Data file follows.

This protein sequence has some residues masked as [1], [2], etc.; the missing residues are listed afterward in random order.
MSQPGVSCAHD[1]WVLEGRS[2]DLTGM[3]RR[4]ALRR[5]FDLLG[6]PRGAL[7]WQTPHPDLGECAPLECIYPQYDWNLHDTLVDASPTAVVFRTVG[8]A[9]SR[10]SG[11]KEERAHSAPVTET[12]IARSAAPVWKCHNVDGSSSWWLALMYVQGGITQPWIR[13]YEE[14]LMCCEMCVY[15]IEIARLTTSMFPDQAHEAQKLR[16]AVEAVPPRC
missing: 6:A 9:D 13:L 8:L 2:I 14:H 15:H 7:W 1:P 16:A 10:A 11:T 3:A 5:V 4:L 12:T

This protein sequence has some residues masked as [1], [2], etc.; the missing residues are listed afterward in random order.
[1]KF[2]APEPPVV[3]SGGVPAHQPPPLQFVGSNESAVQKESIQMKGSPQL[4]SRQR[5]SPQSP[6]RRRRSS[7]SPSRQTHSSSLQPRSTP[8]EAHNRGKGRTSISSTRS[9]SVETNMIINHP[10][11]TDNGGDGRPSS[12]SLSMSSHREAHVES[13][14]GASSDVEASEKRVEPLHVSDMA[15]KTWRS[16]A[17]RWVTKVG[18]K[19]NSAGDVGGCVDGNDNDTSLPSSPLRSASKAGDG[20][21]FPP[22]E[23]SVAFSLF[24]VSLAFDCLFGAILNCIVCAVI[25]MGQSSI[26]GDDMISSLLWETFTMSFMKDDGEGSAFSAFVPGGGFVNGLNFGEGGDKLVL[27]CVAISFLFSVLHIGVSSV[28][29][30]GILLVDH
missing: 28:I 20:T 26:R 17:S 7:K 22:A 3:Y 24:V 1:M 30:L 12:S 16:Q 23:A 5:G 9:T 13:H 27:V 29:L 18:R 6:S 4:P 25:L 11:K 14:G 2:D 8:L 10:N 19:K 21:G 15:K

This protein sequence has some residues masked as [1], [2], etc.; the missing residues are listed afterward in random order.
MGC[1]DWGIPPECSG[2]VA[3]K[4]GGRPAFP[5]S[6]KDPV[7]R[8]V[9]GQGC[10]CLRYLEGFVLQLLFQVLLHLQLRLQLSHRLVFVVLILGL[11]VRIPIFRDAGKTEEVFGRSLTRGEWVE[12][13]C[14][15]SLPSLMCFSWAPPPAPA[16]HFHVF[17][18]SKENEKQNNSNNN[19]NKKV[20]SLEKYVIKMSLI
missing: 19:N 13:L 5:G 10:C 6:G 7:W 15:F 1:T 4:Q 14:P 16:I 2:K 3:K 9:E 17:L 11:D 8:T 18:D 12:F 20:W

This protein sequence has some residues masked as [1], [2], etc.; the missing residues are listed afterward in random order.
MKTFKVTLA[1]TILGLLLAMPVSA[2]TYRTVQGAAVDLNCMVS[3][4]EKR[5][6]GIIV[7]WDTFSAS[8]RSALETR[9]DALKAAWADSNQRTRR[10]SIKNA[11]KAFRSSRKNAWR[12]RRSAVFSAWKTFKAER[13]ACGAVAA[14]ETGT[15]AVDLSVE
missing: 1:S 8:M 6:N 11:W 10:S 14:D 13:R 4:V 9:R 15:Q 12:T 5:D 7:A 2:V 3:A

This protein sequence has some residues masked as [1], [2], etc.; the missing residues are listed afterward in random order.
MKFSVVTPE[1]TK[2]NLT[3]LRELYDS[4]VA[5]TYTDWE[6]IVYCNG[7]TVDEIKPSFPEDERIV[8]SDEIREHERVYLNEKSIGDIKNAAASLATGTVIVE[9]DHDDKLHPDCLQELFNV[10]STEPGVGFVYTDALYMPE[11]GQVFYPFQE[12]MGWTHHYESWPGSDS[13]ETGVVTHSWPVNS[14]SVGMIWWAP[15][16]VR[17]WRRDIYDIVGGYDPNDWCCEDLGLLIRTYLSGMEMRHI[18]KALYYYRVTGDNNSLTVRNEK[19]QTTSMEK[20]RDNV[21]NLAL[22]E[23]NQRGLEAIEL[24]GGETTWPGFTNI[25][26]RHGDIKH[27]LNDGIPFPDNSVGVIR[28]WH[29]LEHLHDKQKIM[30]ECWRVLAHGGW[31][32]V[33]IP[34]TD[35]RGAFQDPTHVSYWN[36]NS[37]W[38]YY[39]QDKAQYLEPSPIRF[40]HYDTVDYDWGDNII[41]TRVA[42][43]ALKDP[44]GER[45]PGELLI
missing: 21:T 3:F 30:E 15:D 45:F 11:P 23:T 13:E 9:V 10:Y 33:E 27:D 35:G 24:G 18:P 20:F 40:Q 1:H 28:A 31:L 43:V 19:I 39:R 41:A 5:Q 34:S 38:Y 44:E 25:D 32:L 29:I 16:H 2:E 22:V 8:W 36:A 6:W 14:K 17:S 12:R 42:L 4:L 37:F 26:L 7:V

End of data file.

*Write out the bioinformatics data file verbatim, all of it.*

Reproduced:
This protein sequence has some residues masked as [1], [2], etc.; the missing residues are listed afterward in random order.
MSQPGVSCAHD[1]WVLEGRS[2]DLTGM[3]RR[4]ALRR[5]FDLLG[6]PRGAL[7]WQTPHPDLGECAPLECIYPQYDWNLHDTLVDASPTAVVFRTVG[8]A[9]SR[10]SG[11]KEERAHSAPVTET[12]IARSAAPVWKCHNVDGSSSWWLALMYVQGGITQPWIR[13]YEE[14]LMCCEMCVY[15]IEIARLTTSMFPDQAHEAQKLR[16]AVEAVPPRC
missing: 6:A 9:D 13:L 8:L 2:I 14:H 15:H 7:W 1:P 16:A 10:A 11:T 3:A 5:V 4:L 12:T

This protein sequence has some residues masked as [1], [2], etc.; the missing residues are listed afterward in random order.
[1]KF[2]APEPPVV[3]SGGVPAHQPPPLQFVGSNESAVQKESIQMKGSPQL[4]SRQR[5]SPQSP[6]RRRRSS[7]SPSRQTHSSSLQPRSTP[8]EAHNRGKGRTSISSTRS[9]SVETNMIINHP[10][11]TDNGGDGRPSS[12]SLSMSSHREAHVES[13][14]GASSDVEASEKRVEPLHVSDMA[15]KTWRS[16]A[17]RWVTKVG[18]K[19]NSAGDVGGCVDGNDNDTSLPSSPLRSASKAGDG[20][21]FPP[22]E[23]SVAFSLF[24]VSLAFDCLFGAILNCIVCAVI[25]MGQSSI[26]GDDMISSLLWETFTMSFMKDDGEGSAFSAFVPGGGFVNGLNFGEGGDKLVL[27]CVAISFLFSVLHIGVSSV[28][29][30]GILLVDH
missing: 28:I 20:T 26:R 17:S 7:K 22:A 3:Y 24:V 1:M 30:L 12:S 16:Q 23:A 5:G 9:T 13:H 27:V 29:L 18:R 6:S 4:P 25:L 11:K 14:G 2:D 8:L 10:N 19:K 21:G 15:K

This protein sequence has some residues masked as [1], [2], etc.; the missing residues are listed afterward in random order.
MGC[1]DWGIPPECSG[2]VA[3]K[4]GGRPAFP[5]S[6]KDPV[7]R[8]V[9]GQGC[10]CLRYLEGFVLQLLFQVLLHLQLRLQLSHRLVFVVLILGL[11]VRIPIFRDAGKTEEVFGRSLTRGEWVE[12][13]C[14][15]SLPSLMCFSWAPPPAPA[16]HFHVF[17][18]SKENEKQNNSNNN[19]NKKV[20]SLEKYVIKMSLI
missing: 19:N 13:L 5:G 10:C 6:G 7:W 15:F 1:T 4:Q 14:P 16:I 2:K 3:K 9:E 17:L 11:D 8:T 18:D 12:F 20:W

This protein sequence has some residues masked as [1], [2], etc.; the missing residues are listed afterward in random order.
MKTFKVTLA[1]TILGLLLAMPVSA[2]TYRTVQGAAVDLNCMVS[3][4]EKR[5][6]GIIV[7]WDTFSAS[8]RSALETR[9]DALKAAWADSNQRTRR[10]SIKNA[11]KAFRSSRKNAWR[12]RRSAVFSAWKTFKAER[13]ACGAVAA[14]ETGT[15]AVDLSVE
missing: 1:S 8:M 6:N 11:W 10:S 14:D 13:R 4:V 9:R 15:Q 12:T 5:D 7:A 2:V 3:A

This protein sequence has some residues masked as [1], [2], etc.; the missing residues are listed afterward in random order.
MKFSVVTPE[1]TK[2]NLT[3]LRELYDS[4]VA[5]TYTDWE[6]IVYCNG[7]TVDEIKPSFPEDERIV[8]SDEIREHERVYLNEKSIGDIKNAAASLATGTVIVE[9]DHDDKLHPDCLQELFNV[10]STEPGVGFVYTDALYMPE[11]GQVFYPFQE[12]MGWTHHYESWPGSDS[13]ETGVVTHSWPVNS[14]SVGMIWWAP[15][16]VR[17]WRRDIYDIVGGYDPNDWCCEDLGLLIRTYLSGMEMRHI[18]KALYYYRVTGDNNSLTVRNEK[19]QTTSMEK[20]RDNV[21]NLAL[22]E[23]NQRGLEAIEL[24]GGETTWPGFTNI[25][26]RHGDIKH[27]LNDGIPFPDNSVGVIR[28]WH[29]LEHLHDKQKIM[30]ECWRVLAHGGW[31][32]V[33]IP[34]TD[35]RGAFQDPTHVSYWN[36]NS[37]W[38]YY[39]QDKAQYLEPSPIRF[40]HYDTVDYDWGDNII[41]TRVA[42][43]ALKDP[44]GER[45]PGELLI
missing: 21:T 3:F 30:E 15:D 45:F 11:P 23:T 13:E 9:V 10:Y 33:E 27:D 35:G 24:G 18:P 20:F 40:Q 1:H 28:A 31:L 43:V 19:I 39:R 41:A 5:Q 34:S 38:Y 44:E 25:D 32:L 29:I 16:H 2:E 22:V 8:W 36:A 6:W 14:K 17:S 12:R 42:L 4:L 37:F 26:L 7:V